This occurred to me last year, but I didn’t write anything about it because it’s the sort of thing about which I don’t know enough to have an intelligent opinion. The question is this: If people around the world buy and sell gold and quote its price in paper currency, how different is this from a de facto gold standard? Now along comes Dr. Marc Faber and says,
“I think we already have now a gold standard . . . created by the market place.”
CNBC’s report on this pronouncement is a little thin, and Faber doesn’t really elaborate in the video clip they provide. But I think the general idea is that, despite the fact that governments have stopped making their currencies redeemable in gold by law, the currencies are in fact still redeemable in gold — not by governments, but in the commodities markets and through secondary channels for buying and selling gold. If you are holding currency that you believe is overvalued, you can use it to buy gold. You give up the paper and get the gold, just like you could do at your bank until 1933. Is it fair to call this a de facto gold standard?
Admittedly, the notion that one is “redeeming currency” whenever one buys gold is a little strained, unless one is also willing to say that one “redeems currency” by buying oil, wheat, or diamonds. No one thinks we have a de facto diamond standard. But oil, wheat, and diamonds all fail to satisfy one or more of the essential properties of sound money in historical usage. In particular, all three are too elastic in supply. Oil, wheat, and most other commodities are famously difficult to store, let alone carry around. Diamonds are great on portability, but they are not easily divisible into uniform units of weight or value. Nor are diamonds (or other gems) fungible, and the differences that affect their value are generally apparent only to specialists, making them unsuitable as units of exchange. By contrast, people have used gold (and silver) as money since time immemorial, and it seems to me accurate to say that many people are doing so once again.
Does it matter that this is occurring without government initiative? I don’t think so. After all, the original evolution of money was an organic development in which the people transacting business led and governments followed. (David Boaz argues, quoting Hayek, that four of the greatest social institutions in the history of human civilization — language, law, money, and markets — all share this trait of organic and decentralized development. Boaz’s book is great, by the way, but I digress.)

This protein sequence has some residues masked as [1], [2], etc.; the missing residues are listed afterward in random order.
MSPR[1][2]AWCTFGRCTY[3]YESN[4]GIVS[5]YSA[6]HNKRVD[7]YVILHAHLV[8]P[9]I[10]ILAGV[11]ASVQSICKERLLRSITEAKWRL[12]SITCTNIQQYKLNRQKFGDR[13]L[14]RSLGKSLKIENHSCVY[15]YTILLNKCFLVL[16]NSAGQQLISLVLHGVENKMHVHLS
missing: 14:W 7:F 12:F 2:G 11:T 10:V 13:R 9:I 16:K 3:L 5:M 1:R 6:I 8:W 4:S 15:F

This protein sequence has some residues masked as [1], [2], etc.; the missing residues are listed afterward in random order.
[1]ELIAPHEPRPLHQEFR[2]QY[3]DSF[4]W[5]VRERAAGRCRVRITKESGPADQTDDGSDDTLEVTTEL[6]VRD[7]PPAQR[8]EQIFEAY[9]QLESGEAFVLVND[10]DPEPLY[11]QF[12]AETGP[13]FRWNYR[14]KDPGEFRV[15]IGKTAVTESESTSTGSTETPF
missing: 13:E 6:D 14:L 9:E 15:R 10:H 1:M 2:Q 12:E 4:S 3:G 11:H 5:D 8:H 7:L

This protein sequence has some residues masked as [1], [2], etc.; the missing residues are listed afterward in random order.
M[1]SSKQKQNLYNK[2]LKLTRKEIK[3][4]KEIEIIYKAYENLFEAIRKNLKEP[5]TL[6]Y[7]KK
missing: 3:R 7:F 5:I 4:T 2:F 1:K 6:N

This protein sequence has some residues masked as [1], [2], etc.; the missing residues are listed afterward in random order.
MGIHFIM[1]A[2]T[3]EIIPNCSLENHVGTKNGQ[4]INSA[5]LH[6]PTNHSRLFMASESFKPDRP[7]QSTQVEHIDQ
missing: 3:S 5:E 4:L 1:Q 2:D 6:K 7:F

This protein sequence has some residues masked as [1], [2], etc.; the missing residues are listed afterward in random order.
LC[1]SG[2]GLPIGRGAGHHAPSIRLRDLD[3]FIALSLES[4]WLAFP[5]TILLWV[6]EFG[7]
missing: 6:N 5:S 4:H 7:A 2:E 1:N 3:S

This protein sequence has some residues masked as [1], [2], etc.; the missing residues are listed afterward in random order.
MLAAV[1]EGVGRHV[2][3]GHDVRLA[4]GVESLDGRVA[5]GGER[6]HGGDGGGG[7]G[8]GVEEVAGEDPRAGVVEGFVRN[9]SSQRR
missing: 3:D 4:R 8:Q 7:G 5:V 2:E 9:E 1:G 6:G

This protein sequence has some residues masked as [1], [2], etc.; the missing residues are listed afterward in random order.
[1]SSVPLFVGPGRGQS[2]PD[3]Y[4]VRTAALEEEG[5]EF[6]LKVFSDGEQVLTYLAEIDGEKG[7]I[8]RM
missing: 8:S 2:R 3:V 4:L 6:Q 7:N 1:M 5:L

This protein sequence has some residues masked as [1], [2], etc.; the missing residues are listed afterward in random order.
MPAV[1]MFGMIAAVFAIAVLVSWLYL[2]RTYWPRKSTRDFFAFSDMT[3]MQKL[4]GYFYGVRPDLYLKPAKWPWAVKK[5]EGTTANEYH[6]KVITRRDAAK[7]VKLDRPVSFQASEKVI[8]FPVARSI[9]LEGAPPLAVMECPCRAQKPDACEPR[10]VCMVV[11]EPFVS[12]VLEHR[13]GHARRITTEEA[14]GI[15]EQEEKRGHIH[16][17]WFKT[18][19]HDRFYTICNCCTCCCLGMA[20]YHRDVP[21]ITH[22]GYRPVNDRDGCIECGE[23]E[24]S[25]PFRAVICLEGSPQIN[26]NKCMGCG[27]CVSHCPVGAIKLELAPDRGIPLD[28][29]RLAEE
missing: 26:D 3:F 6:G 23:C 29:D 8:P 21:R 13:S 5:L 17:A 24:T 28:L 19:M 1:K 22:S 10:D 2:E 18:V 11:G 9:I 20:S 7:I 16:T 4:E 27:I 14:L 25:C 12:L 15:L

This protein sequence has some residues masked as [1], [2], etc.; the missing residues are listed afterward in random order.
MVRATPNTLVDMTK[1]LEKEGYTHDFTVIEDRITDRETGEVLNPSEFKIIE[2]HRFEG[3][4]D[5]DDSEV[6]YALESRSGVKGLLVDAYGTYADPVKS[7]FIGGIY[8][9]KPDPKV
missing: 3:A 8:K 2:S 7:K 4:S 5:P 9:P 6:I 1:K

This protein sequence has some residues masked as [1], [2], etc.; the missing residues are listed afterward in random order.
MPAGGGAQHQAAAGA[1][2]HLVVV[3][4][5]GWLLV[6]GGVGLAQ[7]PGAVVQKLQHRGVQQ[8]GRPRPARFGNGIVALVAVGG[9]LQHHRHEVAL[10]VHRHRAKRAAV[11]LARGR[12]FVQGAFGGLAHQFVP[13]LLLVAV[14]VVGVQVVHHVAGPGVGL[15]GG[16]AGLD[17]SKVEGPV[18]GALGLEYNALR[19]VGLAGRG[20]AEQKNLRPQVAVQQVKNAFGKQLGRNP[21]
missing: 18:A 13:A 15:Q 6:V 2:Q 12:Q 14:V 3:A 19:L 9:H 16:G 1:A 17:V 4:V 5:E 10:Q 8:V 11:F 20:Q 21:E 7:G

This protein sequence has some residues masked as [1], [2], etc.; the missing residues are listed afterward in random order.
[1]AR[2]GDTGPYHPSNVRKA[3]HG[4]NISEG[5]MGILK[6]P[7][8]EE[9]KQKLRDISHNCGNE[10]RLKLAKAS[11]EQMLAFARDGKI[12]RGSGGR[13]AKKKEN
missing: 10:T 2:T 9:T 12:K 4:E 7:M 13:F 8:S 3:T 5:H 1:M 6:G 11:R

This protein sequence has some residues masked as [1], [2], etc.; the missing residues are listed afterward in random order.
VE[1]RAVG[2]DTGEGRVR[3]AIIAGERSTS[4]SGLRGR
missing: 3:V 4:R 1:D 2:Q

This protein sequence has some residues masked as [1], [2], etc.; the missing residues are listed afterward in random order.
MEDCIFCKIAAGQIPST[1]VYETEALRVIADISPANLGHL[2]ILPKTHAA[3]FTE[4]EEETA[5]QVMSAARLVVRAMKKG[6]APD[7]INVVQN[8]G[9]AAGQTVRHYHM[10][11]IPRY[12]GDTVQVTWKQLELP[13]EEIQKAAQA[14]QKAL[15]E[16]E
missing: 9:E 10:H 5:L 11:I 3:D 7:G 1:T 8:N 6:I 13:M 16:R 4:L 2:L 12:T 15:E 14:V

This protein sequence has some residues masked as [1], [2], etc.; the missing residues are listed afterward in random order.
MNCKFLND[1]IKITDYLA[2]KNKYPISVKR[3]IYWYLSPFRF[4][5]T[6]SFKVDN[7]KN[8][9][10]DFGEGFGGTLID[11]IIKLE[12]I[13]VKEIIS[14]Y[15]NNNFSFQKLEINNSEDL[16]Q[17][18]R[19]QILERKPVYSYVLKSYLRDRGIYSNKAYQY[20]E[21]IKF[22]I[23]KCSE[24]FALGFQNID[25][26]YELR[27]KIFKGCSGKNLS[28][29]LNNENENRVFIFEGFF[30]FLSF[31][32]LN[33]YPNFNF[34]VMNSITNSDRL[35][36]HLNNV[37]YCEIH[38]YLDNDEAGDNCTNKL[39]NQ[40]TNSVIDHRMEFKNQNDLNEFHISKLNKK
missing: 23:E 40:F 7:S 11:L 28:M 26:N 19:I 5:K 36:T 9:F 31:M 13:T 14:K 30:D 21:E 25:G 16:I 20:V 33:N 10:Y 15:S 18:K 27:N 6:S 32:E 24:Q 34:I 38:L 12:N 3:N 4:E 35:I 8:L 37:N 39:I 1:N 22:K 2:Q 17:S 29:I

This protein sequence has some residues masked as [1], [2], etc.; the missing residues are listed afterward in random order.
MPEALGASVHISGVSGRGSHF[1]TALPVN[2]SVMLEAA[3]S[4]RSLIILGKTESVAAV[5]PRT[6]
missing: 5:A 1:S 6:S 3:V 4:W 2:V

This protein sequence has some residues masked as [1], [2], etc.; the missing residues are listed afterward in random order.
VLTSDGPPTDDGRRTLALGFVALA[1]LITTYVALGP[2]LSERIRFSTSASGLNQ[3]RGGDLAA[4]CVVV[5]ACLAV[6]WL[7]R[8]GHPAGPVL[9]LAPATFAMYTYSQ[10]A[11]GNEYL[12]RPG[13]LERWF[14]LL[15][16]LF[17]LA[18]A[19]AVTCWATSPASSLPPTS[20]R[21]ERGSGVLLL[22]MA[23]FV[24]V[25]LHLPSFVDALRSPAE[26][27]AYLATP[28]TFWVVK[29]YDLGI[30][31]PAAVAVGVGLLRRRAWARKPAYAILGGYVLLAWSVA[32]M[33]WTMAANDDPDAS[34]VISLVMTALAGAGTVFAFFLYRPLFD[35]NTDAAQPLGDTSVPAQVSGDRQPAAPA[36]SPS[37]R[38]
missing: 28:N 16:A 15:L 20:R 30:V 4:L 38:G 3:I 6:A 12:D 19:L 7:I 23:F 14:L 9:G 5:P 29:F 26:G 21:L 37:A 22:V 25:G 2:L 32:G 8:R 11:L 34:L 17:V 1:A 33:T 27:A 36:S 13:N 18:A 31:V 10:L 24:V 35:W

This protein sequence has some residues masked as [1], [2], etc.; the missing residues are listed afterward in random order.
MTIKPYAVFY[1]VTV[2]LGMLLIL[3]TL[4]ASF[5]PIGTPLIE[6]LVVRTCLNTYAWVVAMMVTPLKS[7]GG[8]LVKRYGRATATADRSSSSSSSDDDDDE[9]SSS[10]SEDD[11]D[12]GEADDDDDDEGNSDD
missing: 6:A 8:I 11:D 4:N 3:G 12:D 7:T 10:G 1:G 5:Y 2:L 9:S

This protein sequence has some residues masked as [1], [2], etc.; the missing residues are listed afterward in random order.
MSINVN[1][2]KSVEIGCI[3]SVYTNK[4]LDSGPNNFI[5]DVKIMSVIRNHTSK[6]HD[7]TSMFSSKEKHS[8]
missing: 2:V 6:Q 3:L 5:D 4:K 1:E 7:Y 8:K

There are some important differences this time, to be sure. For one thing, the price of gold now fluctuates freely, whereas in the old days the currency was pegged to gold at a specific price. And more importantly, the fact that currency is now “redeemed” by a private gold dealer in a private market, rather than from a government treasury, short-circuits the most important feature of the old gold standard, namely the way it disciplined wayward governments. When countries spent more than they took in, they lost gold. When they started stupid wars, they lost gold. Under a de facto gold standard, the value of the currency may fall without much effect on the government itself. If the government (or its central bank) can print more money, it can go a long time without losing purchasing power, even as the value of its currency steadily drifts downward. And if the government happens to be deeply in debt, the government actually benefits as the purchasing power of the currency falls, because it gets to pay back its debts in notes that are worth less than the notes it originally borrowed. People will eventually refuse to buy any financial instruments denominated in such a nation’s currency, which will lead to economic collapse; but the strategy works until it doesn’t.
It may be illuminating to compare the present-day world monetary system to the “free banking” system that prevailed in a number of places before the rise of central banks. Under free banking, as I understand it, there is no central bank monopoly on the printing of currency — any bank can do it. But each bank can only print currency that is redeemable at that bank. If a bank prints too much currency relative to its actual reserves, then the value of the notes becomes suspect, and no one wants to hold that bank’s notes. People who receive them in trade try to redeem them as fast as possible so as not to get stuck with them if the bank should collapse. If the shaky bank keeps printing, depositors may move their accounts to banks they believe are sounder. Eventually, if the shaky bank keeps printing, merchants may even refuse to accept its notes, and at that point the collapse of the bank is foreseeable if not inevitable because it’s notes are no longer considered money. So far, the analogy to today’s international monetary system seems pretty close.
But in free banking, net losses of gold from the bank’s reserves serve as the early warning sign that all is not well. The bank knows, long before the collapse occurs, that its ways of doing business are not sustainable. At that point, the bank must change its policies, or face collapse. That’s why governments don’t like any true gold standard (i.e., one that involves a right of redemption); it limits their flexibility to be totally irresponsible. Unsustainable policies — say, far-flung military outposts, aggressively interventionist foreign policy, massively inefficient bureaucracies, and the accumulation of unfunded future liabilities for ever-more-generous entitlement programs — all those unsustainable policies can go on longer without a right of redemption than would otherwise be possible. It will work until it doesn’t.
How much longer can it work? I wish I knew.